Much more than the organizers of Documenta XII, who confined the exhibition to formal, interior, museum spaces, the curators of Skulptur Projekte Münster 07 succeeded in creating “a space in which both ‘art work’ and ‘audience’ challenge one another and are qualified” and in “privileging direct confrontation with the art-work.” Certainly, the insistence on exploring Münster’s history, especially with reference to World War II, offers a potentially profound challenge to both the German audience and the international visitors. Both groups are invited to ask, “What is the present?” in relation to a very particular history. The exhibition catalog also implicitly documents limitations on the degree to which challenges to the audience are possible in public space. For example, whereas Rosler’s proposal to place an effigy of the Nazi eagle on a busy corner in the heart of town was realized, her proposals to place a menorah in the Aasee and a large image of the destroyed old synagogue on the façade of the current, postwar synagogue were not. I am not reading anything specific into these unachieved proposals: they may not have been realized for perfectly good reasons. They stand, nevertheless, for the many forces and factors that limit what makes its way into public space and, thus, to the audience, and constitute real challenges to work that would challenge the audience. And the audience itself sometimes challenges the work on other grounds by using it in ways that obviate its intended purpose. It seems unlikely, for instance, that the beer-drinking teenagers are pondering their relationship to asylum seekers scheduled for deportation, yet their use of Pernice’s intervention into public space is as significant as any other.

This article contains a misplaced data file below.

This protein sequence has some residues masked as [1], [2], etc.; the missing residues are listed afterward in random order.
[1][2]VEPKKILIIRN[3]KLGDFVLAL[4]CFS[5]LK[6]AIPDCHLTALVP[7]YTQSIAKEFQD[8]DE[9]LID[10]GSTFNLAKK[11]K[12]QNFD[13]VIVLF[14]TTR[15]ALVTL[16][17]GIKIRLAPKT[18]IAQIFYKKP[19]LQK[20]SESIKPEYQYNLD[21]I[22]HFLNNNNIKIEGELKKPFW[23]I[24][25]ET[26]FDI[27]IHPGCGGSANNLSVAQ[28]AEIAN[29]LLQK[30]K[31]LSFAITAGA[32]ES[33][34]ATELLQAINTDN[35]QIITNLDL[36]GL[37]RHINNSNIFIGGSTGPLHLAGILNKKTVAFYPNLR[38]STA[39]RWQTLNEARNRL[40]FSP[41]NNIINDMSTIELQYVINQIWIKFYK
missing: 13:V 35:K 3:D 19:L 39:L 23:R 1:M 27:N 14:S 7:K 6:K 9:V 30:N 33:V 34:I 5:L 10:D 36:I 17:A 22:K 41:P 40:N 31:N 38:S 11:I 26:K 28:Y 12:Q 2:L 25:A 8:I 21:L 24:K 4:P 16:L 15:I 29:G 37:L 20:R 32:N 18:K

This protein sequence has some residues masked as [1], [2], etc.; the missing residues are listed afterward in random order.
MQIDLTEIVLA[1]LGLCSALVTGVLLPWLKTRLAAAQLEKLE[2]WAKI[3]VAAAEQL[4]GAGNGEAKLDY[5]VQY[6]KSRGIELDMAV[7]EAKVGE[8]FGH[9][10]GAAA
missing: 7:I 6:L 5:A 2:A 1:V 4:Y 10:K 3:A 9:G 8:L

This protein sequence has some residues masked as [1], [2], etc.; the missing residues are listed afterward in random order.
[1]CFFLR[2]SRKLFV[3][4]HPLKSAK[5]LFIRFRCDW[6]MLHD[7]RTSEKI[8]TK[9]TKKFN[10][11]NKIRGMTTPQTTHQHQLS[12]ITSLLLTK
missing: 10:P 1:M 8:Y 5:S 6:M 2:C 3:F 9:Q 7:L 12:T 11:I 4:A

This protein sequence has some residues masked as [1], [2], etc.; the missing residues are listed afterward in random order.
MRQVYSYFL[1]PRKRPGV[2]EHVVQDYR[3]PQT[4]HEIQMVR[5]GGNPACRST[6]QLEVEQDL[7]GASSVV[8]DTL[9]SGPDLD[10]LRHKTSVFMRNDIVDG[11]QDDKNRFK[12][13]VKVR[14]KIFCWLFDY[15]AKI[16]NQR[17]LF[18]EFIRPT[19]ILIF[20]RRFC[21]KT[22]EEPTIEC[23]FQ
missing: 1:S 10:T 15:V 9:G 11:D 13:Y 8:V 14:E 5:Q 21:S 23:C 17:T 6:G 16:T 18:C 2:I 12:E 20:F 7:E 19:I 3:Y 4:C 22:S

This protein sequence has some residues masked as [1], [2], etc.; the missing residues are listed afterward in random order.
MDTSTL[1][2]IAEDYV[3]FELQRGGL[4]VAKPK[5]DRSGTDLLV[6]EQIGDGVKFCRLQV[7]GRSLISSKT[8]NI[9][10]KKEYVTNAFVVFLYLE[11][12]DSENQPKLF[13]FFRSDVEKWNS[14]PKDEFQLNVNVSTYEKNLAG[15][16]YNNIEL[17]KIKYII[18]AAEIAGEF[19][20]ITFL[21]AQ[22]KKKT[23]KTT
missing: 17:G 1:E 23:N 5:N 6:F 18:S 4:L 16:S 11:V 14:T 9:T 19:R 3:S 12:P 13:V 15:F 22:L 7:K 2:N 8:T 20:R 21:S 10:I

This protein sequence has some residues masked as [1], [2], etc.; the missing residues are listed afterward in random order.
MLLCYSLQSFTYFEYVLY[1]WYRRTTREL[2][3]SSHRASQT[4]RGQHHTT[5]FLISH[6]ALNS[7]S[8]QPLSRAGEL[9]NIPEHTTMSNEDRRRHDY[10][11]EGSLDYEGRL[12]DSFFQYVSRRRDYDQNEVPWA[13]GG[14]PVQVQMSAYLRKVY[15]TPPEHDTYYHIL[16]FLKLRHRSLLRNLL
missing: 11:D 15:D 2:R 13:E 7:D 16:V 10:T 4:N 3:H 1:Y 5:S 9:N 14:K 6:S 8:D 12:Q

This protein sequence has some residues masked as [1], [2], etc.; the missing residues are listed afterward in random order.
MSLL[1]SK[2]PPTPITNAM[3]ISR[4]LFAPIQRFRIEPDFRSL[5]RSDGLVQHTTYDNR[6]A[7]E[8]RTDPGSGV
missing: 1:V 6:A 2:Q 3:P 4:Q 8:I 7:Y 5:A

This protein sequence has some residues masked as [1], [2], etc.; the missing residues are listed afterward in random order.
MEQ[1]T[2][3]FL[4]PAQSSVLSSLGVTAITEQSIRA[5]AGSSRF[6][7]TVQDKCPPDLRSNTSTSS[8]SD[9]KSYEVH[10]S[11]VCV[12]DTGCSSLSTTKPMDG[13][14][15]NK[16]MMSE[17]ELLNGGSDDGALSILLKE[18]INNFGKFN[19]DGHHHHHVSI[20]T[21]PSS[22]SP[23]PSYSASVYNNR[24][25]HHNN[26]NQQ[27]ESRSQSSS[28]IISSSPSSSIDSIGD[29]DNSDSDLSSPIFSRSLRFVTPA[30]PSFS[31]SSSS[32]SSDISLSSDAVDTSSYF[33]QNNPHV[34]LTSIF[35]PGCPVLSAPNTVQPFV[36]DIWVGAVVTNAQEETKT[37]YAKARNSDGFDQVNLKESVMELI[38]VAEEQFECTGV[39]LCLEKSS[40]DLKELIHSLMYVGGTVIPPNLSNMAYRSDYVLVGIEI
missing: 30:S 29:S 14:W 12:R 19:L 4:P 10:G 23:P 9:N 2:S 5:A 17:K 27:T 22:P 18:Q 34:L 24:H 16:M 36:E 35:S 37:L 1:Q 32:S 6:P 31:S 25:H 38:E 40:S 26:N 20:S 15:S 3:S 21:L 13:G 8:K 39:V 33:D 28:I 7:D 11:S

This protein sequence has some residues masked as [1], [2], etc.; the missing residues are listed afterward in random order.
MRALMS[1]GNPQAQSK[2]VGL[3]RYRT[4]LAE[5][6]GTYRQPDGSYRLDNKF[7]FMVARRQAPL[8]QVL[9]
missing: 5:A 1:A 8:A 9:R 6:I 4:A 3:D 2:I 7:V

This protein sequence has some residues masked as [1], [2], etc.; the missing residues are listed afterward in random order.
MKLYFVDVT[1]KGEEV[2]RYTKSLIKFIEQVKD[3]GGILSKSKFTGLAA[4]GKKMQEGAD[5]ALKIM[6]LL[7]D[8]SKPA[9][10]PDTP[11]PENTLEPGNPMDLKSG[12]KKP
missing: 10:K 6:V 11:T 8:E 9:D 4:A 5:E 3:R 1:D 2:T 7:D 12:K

This observation leads directly to the question “What is a public?” Is the public for art made up only of those who treat objects in public space as artworks, or does it consist of everyone who engages with those objects in any fashion (e.g., as social space, as recreational space, as a space for their own artistic expression)? Are any forms of engagement off limits? One of the older works still in Münster, Claes Oldenburg and Coosje van Bruggen’s Pool Balls (1977), appears in photographs on the artists’ own website covered with colorful graffiti. Despite the artists’ apparent acceptance of this form of interaction with their work, the balls were clean as a whistle for the 2007 exhibition. Skulptur Projekte Münster demonstrates clearly that terms such as “artwork,” “audience,” and “public” are contested sites: nothing about their definitions or the relationships among them may be taken for granted.
Martha Rosler, Unsettling the Fragments. Photo: Skulptur Projekte Münster.
Philip Auslander teaches Performance Studies at Georgia Tech.